It spread muck really well from the back but unfortunately also flung it forwards making a thick wet crust on to the back of the driver - me :shock: . I think it was supposed to have a baffle plate of some sort to prevent this but it had been borrowed to replace the missing pigsty door or something.
You could wash it out of your hair and ears, off your neck, but never quite get rid of the smell for days.
 

Tom K

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Jacob":1lgg8sss said:
My first job was farm labourer. They still had a horse which they used for odd jobs. Muck spreading was little cart loads in neat heaps over a field which over-wintered and then were spread by me :shock: - chucking each forkful up in the air and bashing it with the fork like a tennis serve.
They also had a tractor driven spreader
It spread muck really well from the back but unfortunately also flung it forwards making a thick wet crust on to the back of the driver - me :shock: . I think it was supposed to have a baffle plate of some sort to prevent this but it had been borrowed to replace the missing pigsty door or something.
You could wash it out of your hair and ears, off your neck, but never quite get rid of the smell for days.
Is that why you became such a shh, shher sherr (Insert Arkwright impression) sure you wanted to work with wood. :lol:
 

Max Power

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Im starting to aquire a not incosiderable muck heap myself Jacob. Never thought one little horse could produce so much fertilizer :shock:
Should get the hedges growing nicely next year though :lol:
 

CHJ

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Alan Jones":2c2jnpbg said:
Thats a lovely old photograph Chas bet it brings back a lot of fond memories
...
Yes an old bridle, a length of binder twine for reins and a hessian sack if lucky for a saddle, used to travel miles, another pastime once I could get a yoke on her was to drag any old timber from around the district back for the firewood stack or for Bonfire night.

The first year I remember seeing dad cutting the wheat harvest it was done with a horse drawn binder, in later years it was modified and drawn by a tractor (Alice Charmers) but the shifting of the stooks back to the rick was done with both horses and tractors for some years, I know we still had working horses in 1956.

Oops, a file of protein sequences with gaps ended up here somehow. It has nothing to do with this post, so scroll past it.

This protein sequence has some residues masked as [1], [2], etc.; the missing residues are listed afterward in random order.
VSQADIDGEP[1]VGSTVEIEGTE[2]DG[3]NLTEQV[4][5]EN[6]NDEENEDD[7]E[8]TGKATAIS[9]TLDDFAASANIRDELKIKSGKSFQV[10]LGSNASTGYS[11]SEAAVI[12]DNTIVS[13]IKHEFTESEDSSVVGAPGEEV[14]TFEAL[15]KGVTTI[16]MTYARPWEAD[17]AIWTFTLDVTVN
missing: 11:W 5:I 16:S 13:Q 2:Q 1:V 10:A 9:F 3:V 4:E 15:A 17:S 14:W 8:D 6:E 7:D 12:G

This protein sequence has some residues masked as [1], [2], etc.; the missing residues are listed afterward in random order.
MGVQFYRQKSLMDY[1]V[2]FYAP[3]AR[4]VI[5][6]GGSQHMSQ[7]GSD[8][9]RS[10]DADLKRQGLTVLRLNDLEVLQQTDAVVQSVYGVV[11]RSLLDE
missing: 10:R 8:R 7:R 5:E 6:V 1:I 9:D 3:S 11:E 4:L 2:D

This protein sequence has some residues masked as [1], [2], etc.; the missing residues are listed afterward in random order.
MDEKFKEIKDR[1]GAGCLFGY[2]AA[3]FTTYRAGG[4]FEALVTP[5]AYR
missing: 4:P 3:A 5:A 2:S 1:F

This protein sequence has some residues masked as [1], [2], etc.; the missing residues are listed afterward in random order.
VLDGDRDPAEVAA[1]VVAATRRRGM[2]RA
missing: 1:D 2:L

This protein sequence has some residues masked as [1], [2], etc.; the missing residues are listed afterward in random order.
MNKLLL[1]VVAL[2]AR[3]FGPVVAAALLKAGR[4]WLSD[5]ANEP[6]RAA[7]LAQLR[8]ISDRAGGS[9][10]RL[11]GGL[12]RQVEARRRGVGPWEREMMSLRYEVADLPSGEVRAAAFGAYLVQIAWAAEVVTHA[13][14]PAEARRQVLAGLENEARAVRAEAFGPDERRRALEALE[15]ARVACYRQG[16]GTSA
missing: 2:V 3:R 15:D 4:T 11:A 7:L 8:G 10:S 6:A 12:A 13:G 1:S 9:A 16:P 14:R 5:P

0145.jpg
The Pony and the Shire.
0119.jpg
The Pony in the Trap ready for shopping trip to Stourport upon Severn.
0147.jpg
The only shot I can find with the heavy working cart in use, loaded with Pea Haulm feed in the background.
0133.jpg
0137.jpg
Oat Stook shifting and the first time we had a Fergy for shifting them.
 

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CHJ

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Jacob":3rru2029 said:
..... Took longer to start the tractor - hand cranked with serious risk of arm breakage - by me :shock: and changing from petrol to diesel after a few minutes. Or was it paraffin I seem to recall. ....
Petrol-TVO (Tractor Vaporizing Oil (paraffin) ) About the same as our current heating oil I think. We had a Fergy that was a pig to judge when to change over, I carry the scars from a Fordson handle that bit me.
 

Jacob

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Down memory lane again - when I was very little we used to camp every summer on a farm. They and their neighbours had no tractors. Hay harvest was all hand and horse and they teamed up to do each others. 20 or more people in a field with us kids raking and turning. Proper hay stacks - no bailers.
Home back in town Co-op bread, milk, deliveries by horse drawn wagon right into the 50s.
We moved back to the country about 1956 and at least one local farmer was still ploughing with a single horse.
 

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The farm I helped out on was at the edge of Rombalds Moor in Yorkshire.
No electricity until the 60's so just about everything done by hand.
He had a Massey Ferguson tractor which was driven by the farmers nephew but most of the work was carried out using horses.
I remember the sunny weather during harvesting, the fantastic beef or pork sandwiches, the barrel of beer taken out to the fields and the great comradery of all the workers?
Hard work but lovely memories.

Rod
 

Max Power

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Lovely old photos Chas, my Grandad had a little pony called Nancy when he was in his late seventies like the one yoked in the tub trap. He would drive miles to farms up the Durham Dales that he'd been calling on for years
Ill try and find some old pictures tomorrow and post them